Submissions to push for property tax relief

PROPERTY organisations will lobby for the scrapping of stamp duty and other property taxes as part of the State Government’s business tax review.

The State Government has called for submissions as a follow up to its pre-election commitment to review business taxes. Both the Real Estate Institute of WA and the Property Council of WA claim reducing, or phasing out, the taxes would boost the local economy.

REIWA public affairs director Lino Iacomella said an independent report commissioned by REIA and carried out by Access Economics indicated that the removal of property taxes, such as stamp duty and land tax, would have more benefits than the removal of any other tax.

“We found that removing property taxes, like stamp duty, would create more follow-up investment in the State than the reduction or removal of any other tax,” Mr Iacomella said.

“The analysis also shows that,

by the middle of this decade, the

WA Government will be receiving GST revenue that is exceeding the revenue that would have been received before the GST.

“We believe that point will be the first real opportunity for the removal of State taxes, and the first ones that should go should be stamp duty and land taxes.”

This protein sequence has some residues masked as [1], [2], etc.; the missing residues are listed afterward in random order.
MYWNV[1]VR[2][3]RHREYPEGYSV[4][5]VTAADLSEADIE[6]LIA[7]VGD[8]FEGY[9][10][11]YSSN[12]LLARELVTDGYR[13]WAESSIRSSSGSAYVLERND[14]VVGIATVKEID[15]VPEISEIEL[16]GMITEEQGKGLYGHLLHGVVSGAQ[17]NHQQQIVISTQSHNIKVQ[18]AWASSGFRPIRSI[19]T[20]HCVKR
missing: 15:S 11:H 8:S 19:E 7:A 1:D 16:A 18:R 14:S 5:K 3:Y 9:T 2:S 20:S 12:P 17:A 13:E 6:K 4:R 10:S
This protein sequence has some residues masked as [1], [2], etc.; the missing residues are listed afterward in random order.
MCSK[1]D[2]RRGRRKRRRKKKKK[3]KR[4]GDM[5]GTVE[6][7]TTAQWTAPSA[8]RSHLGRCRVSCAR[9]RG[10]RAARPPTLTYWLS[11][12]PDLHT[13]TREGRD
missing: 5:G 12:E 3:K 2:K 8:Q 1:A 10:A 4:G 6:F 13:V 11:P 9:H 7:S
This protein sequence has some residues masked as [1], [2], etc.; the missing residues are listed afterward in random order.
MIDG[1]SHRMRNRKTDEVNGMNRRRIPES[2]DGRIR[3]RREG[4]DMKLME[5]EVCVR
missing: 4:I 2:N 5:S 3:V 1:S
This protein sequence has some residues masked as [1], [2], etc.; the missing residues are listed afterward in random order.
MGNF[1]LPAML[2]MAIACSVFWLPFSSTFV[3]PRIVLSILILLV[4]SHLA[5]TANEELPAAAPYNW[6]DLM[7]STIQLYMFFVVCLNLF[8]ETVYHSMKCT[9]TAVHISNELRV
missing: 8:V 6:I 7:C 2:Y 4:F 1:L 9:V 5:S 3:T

He said REIWA would be looking for a commitment from the State Government to move toward reducing, or even eliminating, these taxes after 2004.

He also stressed REIWA would be looking for a commitment that the Government would not introduce any other property-based taxes.

REIA president Michael Davoran suggested this proposal had the support of the Federal Government and said the national body was eager to work in partnership with the Government to have the taxes removed, as was promised with the introduction of the GST.

“I really think (the Howard Government) did have the intention of getting those (taxes) reduced or eradicated when they were talking their pure form of GST, but of course the pure form wasn’t the end form and something had to suffer,” Mr Davoran said.

“Prior to the election, we wrote to all major parties to get their opinion on what they thought of it and whether they would encourage States to reduce these forms of taxes.

“And certainly (the Howard Government) is very keen, once the GST revenue gets to reasonable standards, to put pressure on the States to look at these other taxes.”

Property Council of WA policy and communications officer Geoff Cooper said if property-based taxes were reduced or removed, the State would become more attractive to foreign and interstate investors.

“Increased investment in the State leads to more jobs, which in turn leads to more tax revenue and the government is then able to fund its social agenda,” he said.

Mr Cooper said the PCWA would focus on having the three major property-based taxes – stamp duty, land tax and the Metropolitan Region Improvement Fund tax – removed from commercial property transactions as a priority.

Chesterton International managing director Graham Iddles said the scrapping of the taxes would put property investment on a par with other investment categories, such as share and equities.

“At present the on costs of doing a property deal over $5 million, or any large deal, are enormous,” Mr Iddles said

“These taxes are an impost on investing in the property sector and should absolutely be scrapped.”

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